My nightly ritual goes like this: I turn down the thermostat to 65F, put on my leopard print pjs, loosely braid my hair, wash my face, and brush my teeth. Then I announce to Dave that it’s sleepy time. Literally. I do. I say, “It’s time to get sleepy.” Then I take Pure Pharma Magnesium and turn out the lights. If I read my Kindle, I wear blue-blocker shades.
I’m not advising you to adopt my ritual – but I do recommend that you create one of your own to signal your mind and body that it’s time to start winding down for the day.
According to The New York Times, the optimal temperature for sleep is cooler than you might think–around 60 to 68 degrees Fahrenheit. A decrease in core body temperature initiates sleep, and temps above or below that range can lead to restlessness. I usually set the thermostat at 68 about half an hour before I’m ready to turn in. I was skeptical that temperature could make a big difference, but I was proven wrong. I’ve experimented with 72, 70, 65, and 69… my best sleep happens when the thermostat is at 65– \cool enough to encourage snuggling under the blanket.
Invest in good sheets.
A few years ago I discovered the book 28 Days: What Your Cycle Reveals About Your Love Life, Moods, And Potential.It provides a “hormone horoscope” based on where a woman is in her roughly 28-day cycle. This one little book helped me come to understand my crazy mood swings and bloat-lean cycle so I could prepare emotionally for the ups-and-downs of being a chick.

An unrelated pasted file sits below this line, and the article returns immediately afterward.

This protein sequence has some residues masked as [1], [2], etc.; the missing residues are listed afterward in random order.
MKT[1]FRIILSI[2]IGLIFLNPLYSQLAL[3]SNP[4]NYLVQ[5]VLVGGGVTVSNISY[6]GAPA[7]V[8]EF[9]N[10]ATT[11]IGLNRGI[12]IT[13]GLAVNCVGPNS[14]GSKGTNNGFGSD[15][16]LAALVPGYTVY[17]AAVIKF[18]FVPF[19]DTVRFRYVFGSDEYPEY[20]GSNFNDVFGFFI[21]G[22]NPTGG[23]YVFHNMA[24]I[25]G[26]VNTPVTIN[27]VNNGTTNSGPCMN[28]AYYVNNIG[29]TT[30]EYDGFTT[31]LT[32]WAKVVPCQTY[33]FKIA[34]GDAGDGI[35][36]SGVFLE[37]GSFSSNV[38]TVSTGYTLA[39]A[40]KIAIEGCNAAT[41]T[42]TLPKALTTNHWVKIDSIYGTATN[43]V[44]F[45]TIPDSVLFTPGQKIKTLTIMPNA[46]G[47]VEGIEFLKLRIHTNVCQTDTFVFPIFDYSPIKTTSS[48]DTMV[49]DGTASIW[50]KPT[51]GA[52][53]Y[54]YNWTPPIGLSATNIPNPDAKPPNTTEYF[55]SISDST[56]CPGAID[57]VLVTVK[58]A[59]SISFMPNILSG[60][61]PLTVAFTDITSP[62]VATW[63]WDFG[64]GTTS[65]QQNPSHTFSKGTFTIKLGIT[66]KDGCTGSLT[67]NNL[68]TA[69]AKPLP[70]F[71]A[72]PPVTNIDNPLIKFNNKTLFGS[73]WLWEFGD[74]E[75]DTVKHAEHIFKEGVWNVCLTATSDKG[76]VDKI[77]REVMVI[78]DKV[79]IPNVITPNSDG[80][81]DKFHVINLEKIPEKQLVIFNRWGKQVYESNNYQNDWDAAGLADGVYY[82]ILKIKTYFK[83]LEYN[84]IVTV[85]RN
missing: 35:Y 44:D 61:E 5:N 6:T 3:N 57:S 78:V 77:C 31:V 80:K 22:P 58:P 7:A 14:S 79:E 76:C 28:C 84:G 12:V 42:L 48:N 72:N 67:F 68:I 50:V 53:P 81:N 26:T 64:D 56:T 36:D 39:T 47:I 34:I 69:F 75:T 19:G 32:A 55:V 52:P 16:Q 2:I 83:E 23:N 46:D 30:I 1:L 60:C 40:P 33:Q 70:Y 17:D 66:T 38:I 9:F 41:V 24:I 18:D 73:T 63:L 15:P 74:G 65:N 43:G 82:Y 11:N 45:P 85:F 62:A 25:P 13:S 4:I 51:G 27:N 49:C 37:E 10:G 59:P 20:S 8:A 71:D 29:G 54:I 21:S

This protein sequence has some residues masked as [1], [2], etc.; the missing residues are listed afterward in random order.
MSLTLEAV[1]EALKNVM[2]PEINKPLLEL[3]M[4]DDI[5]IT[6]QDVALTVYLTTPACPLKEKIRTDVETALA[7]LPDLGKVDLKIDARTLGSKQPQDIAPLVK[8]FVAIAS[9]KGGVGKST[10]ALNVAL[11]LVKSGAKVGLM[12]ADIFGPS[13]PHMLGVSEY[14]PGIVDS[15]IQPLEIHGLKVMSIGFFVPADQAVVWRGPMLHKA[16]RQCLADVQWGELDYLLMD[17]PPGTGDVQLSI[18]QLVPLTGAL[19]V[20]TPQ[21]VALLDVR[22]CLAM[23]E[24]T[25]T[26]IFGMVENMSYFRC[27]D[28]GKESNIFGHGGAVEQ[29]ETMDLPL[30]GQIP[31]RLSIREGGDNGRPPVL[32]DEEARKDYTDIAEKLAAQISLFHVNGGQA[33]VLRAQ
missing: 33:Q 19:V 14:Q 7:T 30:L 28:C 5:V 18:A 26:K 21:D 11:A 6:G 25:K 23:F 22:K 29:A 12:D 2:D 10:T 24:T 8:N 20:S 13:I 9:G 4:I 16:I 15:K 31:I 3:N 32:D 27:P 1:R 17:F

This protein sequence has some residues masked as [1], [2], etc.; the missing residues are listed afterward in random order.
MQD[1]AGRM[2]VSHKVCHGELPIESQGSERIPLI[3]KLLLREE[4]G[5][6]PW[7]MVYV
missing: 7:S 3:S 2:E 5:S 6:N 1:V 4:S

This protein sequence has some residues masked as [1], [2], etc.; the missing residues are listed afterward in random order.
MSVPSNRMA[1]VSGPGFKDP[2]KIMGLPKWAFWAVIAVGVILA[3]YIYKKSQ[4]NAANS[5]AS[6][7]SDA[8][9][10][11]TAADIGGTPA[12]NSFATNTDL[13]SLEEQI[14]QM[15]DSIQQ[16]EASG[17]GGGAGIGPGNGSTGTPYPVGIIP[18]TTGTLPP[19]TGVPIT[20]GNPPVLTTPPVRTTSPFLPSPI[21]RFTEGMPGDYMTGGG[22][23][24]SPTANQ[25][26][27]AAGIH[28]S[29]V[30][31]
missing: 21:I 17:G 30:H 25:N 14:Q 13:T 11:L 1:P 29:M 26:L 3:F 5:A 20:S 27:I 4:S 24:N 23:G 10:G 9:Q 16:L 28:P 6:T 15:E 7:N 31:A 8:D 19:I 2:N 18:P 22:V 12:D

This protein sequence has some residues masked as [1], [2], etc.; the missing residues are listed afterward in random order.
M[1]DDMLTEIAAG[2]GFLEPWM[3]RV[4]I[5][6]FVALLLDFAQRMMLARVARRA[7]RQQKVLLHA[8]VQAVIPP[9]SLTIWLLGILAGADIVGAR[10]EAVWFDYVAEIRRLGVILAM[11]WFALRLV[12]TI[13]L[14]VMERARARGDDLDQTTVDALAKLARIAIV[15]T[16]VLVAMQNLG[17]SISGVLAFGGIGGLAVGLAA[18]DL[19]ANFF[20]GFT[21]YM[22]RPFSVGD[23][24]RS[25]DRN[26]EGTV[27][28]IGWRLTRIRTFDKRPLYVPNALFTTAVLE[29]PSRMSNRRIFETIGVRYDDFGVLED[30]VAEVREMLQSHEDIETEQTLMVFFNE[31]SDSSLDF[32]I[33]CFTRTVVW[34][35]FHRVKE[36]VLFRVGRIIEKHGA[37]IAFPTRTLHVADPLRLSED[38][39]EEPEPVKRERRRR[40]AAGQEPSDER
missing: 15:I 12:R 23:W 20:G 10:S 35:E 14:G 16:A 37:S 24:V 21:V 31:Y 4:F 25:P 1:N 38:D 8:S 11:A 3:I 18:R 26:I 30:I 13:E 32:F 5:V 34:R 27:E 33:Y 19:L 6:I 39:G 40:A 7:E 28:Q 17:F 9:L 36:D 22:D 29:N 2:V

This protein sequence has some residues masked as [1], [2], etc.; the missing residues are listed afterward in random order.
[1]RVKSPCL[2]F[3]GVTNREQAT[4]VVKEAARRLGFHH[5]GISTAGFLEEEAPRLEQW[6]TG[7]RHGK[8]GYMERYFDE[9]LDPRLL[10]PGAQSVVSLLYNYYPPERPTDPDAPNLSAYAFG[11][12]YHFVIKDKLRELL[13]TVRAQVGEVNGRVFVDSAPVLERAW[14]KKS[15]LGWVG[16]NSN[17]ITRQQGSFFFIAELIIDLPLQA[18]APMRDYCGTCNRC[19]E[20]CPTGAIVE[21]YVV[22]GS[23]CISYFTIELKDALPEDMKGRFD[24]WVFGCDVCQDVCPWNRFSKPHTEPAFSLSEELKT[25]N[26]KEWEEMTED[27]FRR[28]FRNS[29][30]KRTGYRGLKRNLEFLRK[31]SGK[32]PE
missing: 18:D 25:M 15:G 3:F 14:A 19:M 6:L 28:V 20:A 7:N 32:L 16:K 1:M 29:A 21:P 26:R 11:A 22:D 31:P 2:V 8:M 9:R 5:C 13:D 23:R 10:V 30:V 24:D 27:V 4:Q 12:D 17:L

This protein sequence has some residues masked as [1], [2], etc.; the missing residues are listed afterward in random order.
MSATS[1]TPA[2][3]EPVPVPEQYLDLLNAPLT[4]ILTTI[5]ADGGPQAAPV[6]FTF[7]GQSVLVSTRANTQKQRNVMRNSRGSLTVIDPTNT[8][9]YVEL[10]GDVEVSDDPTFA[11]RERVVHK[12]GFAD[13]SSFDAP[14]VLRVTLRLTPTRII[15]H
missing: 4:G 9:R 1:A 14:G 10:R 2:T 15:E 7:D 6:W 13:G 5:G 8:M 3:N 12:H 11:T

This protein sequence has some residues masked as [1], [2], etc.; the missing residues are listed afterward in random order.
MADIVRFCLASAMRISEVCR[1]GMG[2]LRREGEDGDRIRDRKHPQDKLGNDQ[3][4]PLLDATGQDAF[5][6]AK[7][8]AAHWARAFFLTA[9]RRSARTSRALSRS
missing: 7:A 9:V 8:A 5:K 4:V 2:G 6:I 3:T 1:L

One of the bits I read in that book—that I admit I thought sounded wackadoodle–was that women at certain times in their cycles can be very sensitive to scratchy or wrinkled, lumpy sheets. But then I realized that on certain days of the month, I flipped and flopped and ruched around in the sheets, and the fitted sheet corners that didn’t fit quite right felt like gravel under my pillows.
I splurged and bought expensive 300-count sheets at a time I really couldn’t afford them. They fit properly and have just gotten smoother and softer to the touch. They were a wise investment.
You sleep on your sheets every night. Every. night. Buy good ones.
This year, Dave and I also replaced our comforter with two individual feather comforters, so we can still snuggle together in our Queen-sized bed, but we each have control over our personal blankets. Highly recommended approach.
Black it out.
Your bedroom needs to be dark. Pitch dark. You can sleep in the basement, install blackout curtains, or wear a mask. We covered our windows with aluminum foil (no joke!), and I sleep in a mask. It took a few tries to find the right one for me.
Tried and discarded: velveteen with an elastic strap (too scratchy); lavender-infused, bead-filled (too scented); strapless and bean-filled (too hard to balance).